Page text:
In Chelsea, an art fair sponsored by the Art Dealers Association of America is up and running. Some 40 galleries are spread over three floors of the Dia building. We made this one last year but may miss this time. We will do well to get to the two versions of the Armory show. Then, as if that’s not enough, The New York Historical Society on Central Park West is showing Audubon’s Aviary. On display are the paintings of Audubon from the 1820s. This show will run through 2015 so plenty of time.
Just so you know: New York City is opening up the path to shuffleboard — 12-foot-long wooden tables — a hands-on bar game if there ever was one. I have been known to play, and if I get close to the seven places where they are set up for this bar game I’ll try to stir up some old memories. Join me?
Finally, a word about my activities at NYSS. I was given a slot for an art show at the school with another student, Sirena La Burn. The show will be Friday April 12 from 6 to 8 PM. It turns out Sirena is originally from Beaumont, Texas. She lives in Germany when she is not attending NYSS working on her MFA. We will both have about 10-15 pieces of art that has mostly been produced here in our ateliers. We spend most of that Friday preparing our art to hang, painting the walls of student gallery, and getting ready for the show. Deanna will be starting her trial in D.C. but may be able to take the train and have some time at the gallery. We will try to have some Texas tidbits for snacks and whatever goes with that.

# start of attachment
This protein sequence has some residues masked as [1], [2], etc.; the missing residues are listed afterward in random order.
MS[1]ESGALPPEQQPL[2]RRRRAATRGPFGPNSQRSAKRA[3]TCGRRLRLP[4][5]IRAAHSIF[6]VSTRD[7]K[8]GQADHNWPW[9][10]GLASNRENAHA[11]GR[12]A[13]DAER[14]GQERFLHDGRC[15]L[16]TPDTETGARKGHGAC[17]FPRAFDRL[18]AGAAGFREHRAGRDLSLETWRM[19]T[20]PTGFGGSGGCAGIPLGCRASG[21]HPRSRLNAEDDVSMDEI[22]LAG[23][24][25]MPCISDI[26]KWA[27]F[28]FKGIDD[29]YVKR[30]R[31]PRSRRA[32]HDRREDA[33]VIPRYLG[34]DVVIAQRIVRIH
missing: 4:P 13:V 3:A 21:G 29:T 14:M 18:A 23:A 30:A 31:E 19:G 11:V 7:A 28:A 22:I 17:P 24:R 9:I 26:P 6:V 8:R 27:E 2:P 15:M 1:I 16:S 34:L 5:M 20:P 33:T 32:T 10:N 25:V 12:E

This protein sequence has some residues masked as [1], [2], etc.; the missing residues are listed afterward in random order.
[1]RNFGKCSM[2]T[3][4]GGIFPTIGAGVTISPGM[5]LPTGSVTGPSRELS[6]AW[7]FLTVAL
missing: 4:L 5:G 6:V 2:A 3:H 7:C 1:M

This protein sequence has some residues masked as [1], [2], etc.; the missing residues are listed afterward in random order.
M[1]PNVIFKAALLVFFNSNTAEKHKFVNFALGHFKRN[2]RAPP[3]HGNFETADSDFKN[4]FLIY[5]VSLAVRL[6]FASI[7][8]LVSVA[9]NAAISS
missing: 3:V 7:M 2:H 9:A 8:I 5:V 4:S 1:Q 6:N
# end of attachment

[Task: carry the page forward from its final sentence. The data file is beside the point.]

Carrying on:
More to come later,
Art, color, and beauty
Finally I’m getting up some photos from the City Hall People’s Gallery exhibit in Austin from a couple weeks ago. The work, which comes from something like 100 Austin artists, will be up for a while so if you’re in the city take an opportunity to go see it. The opening reception was a delight to attend, and there was some impressive work.
Also, the NYT has another interesting read on design. The article, Why We Love Beautiful Things talks patterns and forms and mathematics of such. Even more: bad design costs us more than just aesthetics. An excerpt:
It should come as no surprise that good design, often in very subtle ways, can have such dramatic effects. After all, bad design works the other way: poorly designed computers can injure your wrists, awkward chairs can strain your back and over-bright lighting and computer screens can fatigue your eyes.
Enjoy the photos and the week.